Black as night, dark as the faces that haunt our dreams, the murkiest depths of the sea

Forgive us, please.

Like every generation before, we chose to ignore, keeping our eyes shut to reality, we let ourselves be blindfolded. flawed to our core

Afraid of the future we thought wouldn’t come, thinking only of the present, the warnings of the past distant memories, We indulged our every wish, relishing in our seeming bliss

The warnings, now from the present, not the past, passed off as conspiracies, hoaxes.
Because, why would the experts know best? Scoff) I’m smarter than them
No need to feel stressed

We’re sorry if you’re all gone, the dawn rising on a world with no life
We spent our lives living, learning not truly worrying about what was to come

We had our first kisses, our first loves, our first times*loud cough*… driving a car and then boom, we crashed into reality. Tires screeched as we came rushing to a stop.

Forgive us, please.

Commercials of protecting our planet like a drug to the brain, they drove us insane,
it’s just one straw
said 8 billion people.
SAVE THE TURTLES! Tomorrow, another day, some other time.

We see these stories, but that’s all they are
They aren’t our reality, our worries
Islands of trash made larger than states, that’s not us, (pause) is it?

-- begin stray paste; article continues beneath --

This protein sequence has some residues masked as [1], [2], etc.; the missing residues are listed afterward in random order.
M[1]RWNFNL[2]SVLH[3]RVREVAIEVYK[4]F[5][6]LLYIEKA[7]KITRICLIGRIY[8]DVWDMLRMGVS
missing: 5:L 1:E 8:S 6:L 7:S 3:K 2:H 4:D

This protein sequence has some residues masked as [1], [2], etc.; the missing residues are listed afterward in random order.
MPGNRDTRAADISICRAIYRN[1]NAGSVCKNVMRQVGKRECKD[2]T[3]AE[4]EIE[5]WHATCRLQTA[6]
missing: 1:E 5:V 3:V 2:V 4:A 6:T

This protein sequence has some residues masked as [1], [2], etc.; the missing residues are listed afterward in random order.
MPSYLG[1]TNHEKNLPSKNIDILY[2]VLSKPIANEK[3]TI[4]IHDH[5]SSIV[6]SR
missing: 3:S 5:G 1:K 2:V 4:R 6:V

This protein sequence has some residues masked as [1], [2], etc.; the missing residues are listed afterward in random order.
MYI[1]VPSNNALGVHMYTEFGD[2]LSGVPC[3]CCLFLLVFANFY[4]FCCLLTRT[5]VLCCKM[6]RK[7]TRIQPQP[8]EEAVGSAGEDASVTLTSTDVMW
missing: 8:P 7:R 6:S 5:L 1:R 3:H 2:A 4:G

That doesn’t concern us, (pause) does it?

We cling to whatever is “trendy” to save but never see the bigger picture, only participating to be able to share when it should be, because we really care.
We share on Instagram and think we’ve done our part but that’s only a start
We’re focused on what we want, but not on what we need. Need to know, to do
Our laziness, our indifference, these will be our downfall, and then yours too

Forgive us, please

The people we elected to protect us are more focused on getting re-elected than making changes, where will we draw the line? All our problems are our own creations, the foundations of our downfall. Yellow raincoats stick to our skin like paste, red rubber boots flop as we walk. Rain pours onto us trying so hard to carry us away but we resisted the pull of death. But Soon we got trapped and pulled under a wave. Never to surface again. Air. You only notice it when it’s gone. Lungs scream, clenching tight trying to hold onto something that is no longer there.  

Forgive us, please, for we are the reason you no longer feel a cool breeze but instead are forced to pant and wheeze while gasping, grasping for breath until…


But wait, let’s go back, new draft, start from scratch

Dear future generations,

Your world can be great. We should know, we’re building it up from what it was, we are making changes. We learned from the past and used the blueprints left behind from generations before to create something new, the core.